Commonwealth secretary general says hurricanes underscores need to deal with impact of climate change

Monday, September 25, 2017

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LONDON, United Kingdom (CMC) — Commonwealth Secretary General, Baroness Patricia Scotland, on Monday urged the international community to re-double its efforts to fully understand the impact of climate change given the effects of Hurricanes Irma and Maria on the Caribbean in recent weeks.

Scotland described Hurricane Maria that slammed into Dominica last Monday killing an estimated 28 people and leaving millions of dollars in damages as a “monster” leaving no part of the island untouched.

The Dominican-born Secretary General told the Caribbean Media Corporation (CMC) that in the case of Barbuda, the tiny Caribbean island was “wrecked” when Hurricane Irma, another Category 5 storm made landfall late last month.

“So what does that mean for all of us? It means we must redouble our efforts. We must advocate even more trenchantly to help the world understand the Paris Agreement is non-negotiable. For those of us on the front line across our Commonwealth, the pain and suffering of climate is immense.

“We have seen mudslides in Sierra Leone, we have seen flooding in Pakistan, Bangladesh, Sri Lanka and India. We have seen the whole of the Caribbean region devastated and we now hear, just a few days ago about earthquakes in Vanuatu…

“So this reality is our new reality, multiplicity of events happening one after the other and we must respond and we must respond now. So coordination, collaboration is vitally important,” she said, noting that “we have been talking here at the UN with all the UN agencies, how do we collaborate with CARICOM and to the African, Caribbean and Pacific (ACP).

“How do we all of us make a better response and a better answer to the problems that we now face,” she said, noting that the Commonwealth has been developing a model of responding to climate change.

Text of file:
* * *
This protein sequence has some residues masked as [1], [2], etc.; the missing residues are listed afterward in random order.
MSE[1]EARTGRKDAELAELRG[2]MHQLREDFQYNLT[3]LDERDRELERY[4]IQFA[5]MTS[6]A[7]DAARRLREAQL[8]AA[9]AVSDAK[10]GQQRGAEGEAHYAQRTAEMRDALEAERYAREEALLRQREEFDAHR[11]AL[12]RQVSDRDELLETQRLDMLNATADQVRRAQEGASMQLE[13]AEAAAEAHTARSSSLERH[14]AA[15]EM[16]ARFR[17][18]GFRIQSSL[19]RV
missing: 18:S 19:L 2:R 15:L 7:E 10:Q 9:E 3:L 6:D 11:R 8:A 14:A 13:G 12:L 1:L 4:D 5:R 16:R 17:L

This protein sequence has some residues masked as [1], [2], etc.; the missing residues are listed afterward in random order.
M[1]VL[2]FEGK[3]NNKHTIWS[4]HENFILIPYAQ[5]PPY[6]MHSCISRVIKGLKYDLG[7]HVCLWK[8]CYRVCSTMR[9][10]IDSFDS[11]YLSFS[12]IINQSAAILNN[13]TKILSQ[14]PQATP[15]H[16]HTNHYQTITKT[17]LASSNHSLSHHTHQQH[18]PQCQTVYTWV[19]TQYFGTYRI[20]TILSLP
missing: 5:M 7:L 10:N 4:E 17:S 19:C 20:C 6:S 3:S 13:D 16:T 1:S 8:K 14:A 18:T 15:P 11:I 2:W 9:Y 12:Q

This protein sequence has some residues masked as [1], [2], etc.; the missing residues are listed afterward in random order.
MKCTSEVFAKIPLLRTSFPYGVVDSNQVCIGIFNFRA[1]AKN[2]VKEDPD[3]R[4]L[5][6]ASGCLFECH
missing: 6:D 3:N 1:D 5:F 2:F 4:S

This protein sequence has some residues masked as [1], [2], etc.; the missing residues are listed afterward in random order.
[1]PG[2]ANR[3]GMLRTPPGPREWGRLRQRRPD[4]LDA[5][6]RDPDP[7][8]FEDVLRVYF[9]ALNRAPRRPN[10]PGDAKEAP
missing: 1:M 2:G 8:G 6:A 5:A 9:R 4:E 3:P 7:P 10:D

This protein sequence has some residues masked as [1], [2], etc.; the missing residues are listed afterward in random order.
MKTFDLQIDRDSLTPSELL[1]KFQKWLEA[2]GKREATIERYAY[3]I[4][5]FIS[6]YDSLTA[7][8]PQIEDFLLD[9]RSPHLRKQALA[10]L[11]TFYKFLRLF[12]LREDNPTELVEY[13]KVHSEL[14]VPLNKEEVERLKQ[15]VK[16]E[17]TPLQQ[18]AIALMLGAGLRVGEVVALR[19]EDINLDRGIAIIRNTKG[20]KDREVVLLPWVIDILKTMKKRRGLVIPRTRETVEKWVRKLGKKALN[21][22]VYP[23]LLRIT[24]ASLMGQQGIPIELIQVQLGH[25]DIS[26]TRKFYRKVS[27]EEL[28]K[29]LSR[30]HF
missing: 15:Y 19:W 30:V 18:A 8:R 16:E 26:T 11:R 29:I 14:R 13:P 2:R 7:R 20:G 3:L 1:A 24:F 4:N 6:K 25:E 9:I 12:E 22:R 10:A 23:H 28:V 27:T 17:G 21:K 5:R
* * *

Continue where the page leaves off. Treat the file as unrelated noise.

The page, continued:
“This regenerative development with a view to reversing the apparent impact of climate is now of pivotal importance and so as we go towards Bonn at COP 23, the Commonwealth will continue to work on the Blue Charter, continue to work on our Blue economy and continue to see how we could elaborate and communicate with all of those who are going to be part of the solution and that means each and every one of us.”

United States President Donald Trump, who toured the devastation in Texas caused by Hurricane Irma, had in June announced that the US would cease all participation in the 2015 Paris Agreement on climate change mitigation.

He said then that the Paris accord would undermine the US economy and put the country at a permanent disadvantage. Trump stated that the withdrawal would be in accordance with his America First policy.

Following Trump's announcement, the governors of several US states formed the United States Climate Alliance to continue to advance the objectives of the Paris Agreement despite the federal withdrawal.

Scotland said that the Commonwealth will be staging two meetings including that of the finance ministers in Washington “where we will be talking about climate as well as the other challenges. We have got our climate change hub which we will be seeking to gain more support for”.




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